Between home commitments, I tried to watch as much of the debate as I could today. As I knew would be the case, and this I lament, nearly the full day was taken up with procedural discussions, while the debate over the substance of the options was condensed into less than two hours at the end of a long day. The result was that a last-minute option written by Rev Alan Hamilton (convenor of the Legal Questions Committee) and presented by Very Rev Albert Bogle, the Moderator until two days ago when Lorna Hood took over. In an aside, I thought Lorna moderated this debate extremely well and deserves credit and thanks for the way in which the proceedings took place. The communion service at the start of the day set the tone for the rest of the day. When everyone, as she had pointed out during that act of worship, has looked each other in the eye and shared the bread and wine with each other, it inevitably opens up a spirit of grace towards one another.
Without rehearsing the events of the day in their entirety, the net result was that neither of the proposals suggested by the Theological Commission were accepted despite the amendments made to them in the preceding hours. The option moved by Very Rev John Cairns was, as I thought it would be, withdrawn after a passionate speech by John about full equality. I am glad it was said, for what John spoke to was what many of us feel. However, like him, we also recognise that there must be space in an inclusive church for those who have a more 'traditionalist' view. This space was provided by the Theological Commission only in the 'revisionist' proposal which allowed for what became known as the 'mixed economy' where congregations could choose to opt out from accepting a minister living in a Civil Partnership. The premise of this proposal, however, was a 'revisionist' understanding for the Kirk. The traditionalist proposal from the Theological Commission afforded no such space, sadly, and thus it was perhaps inevitable that an alternative proposal from the 'traditionalists' within the Kirk that allowed space for difference would prove attractive to the General Assembly. This is where, despite all that hard work, the Theological Commission failed in fulfilling its remit to the General Assembly for they had not been able to find a 'mixed economy' that worked for all the members of the Commission.
Rev Dr John McPake, a colleague from nearby East Kilbride and the convenor of the Theological Commission, has just finished speaking to the Theological Commission's report and is now taking questions. I suspect it will be a long day.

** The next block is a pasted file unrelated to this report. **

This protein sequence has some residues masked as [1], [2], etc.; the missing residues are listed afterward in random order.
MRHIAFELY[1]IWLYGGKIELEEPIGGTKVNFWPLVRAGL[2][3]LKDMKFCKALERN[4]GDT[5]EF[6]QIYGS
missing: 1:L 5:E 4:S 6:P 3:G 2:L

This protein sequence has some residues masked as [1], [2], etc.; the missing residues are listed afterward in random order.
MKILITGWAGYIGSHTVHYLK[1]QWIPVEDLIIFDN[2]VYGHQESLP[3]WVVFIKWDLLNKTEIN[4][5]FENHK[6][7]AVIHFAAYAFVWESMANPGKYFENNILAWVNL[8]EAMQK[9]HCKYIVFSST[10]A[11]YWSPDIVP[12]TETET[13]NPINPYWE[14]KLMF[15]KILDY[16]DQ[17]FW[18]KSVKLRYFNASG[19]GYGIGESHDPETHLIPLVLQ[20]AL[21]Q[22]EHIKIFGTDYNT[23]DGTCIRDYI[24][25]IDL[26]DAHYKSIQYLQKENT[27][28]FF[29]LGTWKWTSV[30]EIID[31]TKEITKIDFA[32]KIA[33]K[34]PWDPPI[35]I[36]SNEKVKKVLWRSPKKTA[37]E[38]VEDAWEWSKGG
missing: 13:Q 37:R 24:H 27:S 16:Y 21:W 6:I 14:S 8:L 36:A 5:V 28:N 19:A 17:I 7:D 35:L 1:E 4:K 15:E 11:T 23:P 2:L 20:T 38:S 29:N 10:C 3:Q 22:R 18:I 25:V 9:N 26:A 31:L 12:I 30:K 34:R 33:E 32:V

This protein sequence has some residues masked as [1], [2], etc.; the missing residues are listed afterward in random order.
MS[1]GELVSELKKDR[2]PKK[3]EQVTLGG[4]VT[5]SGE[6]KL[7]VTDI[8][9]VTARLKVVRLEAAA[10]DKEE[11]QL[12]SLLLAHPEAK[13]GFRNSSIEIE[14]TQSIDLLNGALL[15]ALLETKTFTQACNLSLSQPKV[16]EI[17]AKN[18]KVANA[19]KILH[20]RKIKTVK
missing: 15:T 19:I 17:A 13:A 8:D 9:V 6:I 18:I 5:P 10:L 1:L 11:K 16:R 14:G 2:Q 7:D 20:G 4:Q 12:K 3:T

Some very relevant legal questions being raised, and the procurator has been struggling to give a clear answer to what might happen in the future.
The live stream from the General Assembly is playing on one monitor at the moment as I follow on twitter the #ga2013 feed in a sidebar, and work on my main monitor. Without being present, I still am feeding my GA needs. The communion service is taking place at the moment, which is always a powerful and meaningful moment during the week. The rousing unaccompanied singing of Psalm 24, Ye gates, beginning the time of worship.
The rest of the day will be taken up with the report of the Theological Commission on same-sex relationships and the Ministry. The picture was an image tweeted this morning before the doors opened to the public gallery of the queue to get in. People across the world are watching today to see what the General Assembly will decide to do.
There are, at present, three options before the Assembly, with the most likely, I think, being the 'mixed economy' that compromises about enough to allow everyone space within the church and protecting people of different views (though there are legal issues here that I suspect still could be tested if someone was minded to do so under equality legislation).
The Moderator said in her remarks during the communion service: "Our convictions must never lead us to separate one from another."
Please keep all commissioners in your prayers today.
Carolyn and I just got home from the wedding of Gemma and Craig Mitchell, to whom many congratulations on your special day, and blessings for the future. We were treated in the evening reception to some superb covers of classic songs young and old by The James Honey Band, a band which had quite possibly the most relaxed looking bass player we had ever witnessed.
However, good as they were, the night before David Burt and I had spent at the SECC for a triple bill of classic rock with Thunder, Whitesnake and Journey, which did rather top them. David and I were truly re-living our youth! And it was wonderful!
Pictured is the American gymnast Shawn Johnson preparing herself for her beam routine in a competition back in 2011; Olympics followers may remember her stunning performance from the 2008 Olympics. Some of you will know that we have two gymnasts in the household here, Katherine in the acrobatic and Emma in the artistic disciplines. Emma, last weekend, successfully passed her first national exam and placed well amongst those with whom she was performing.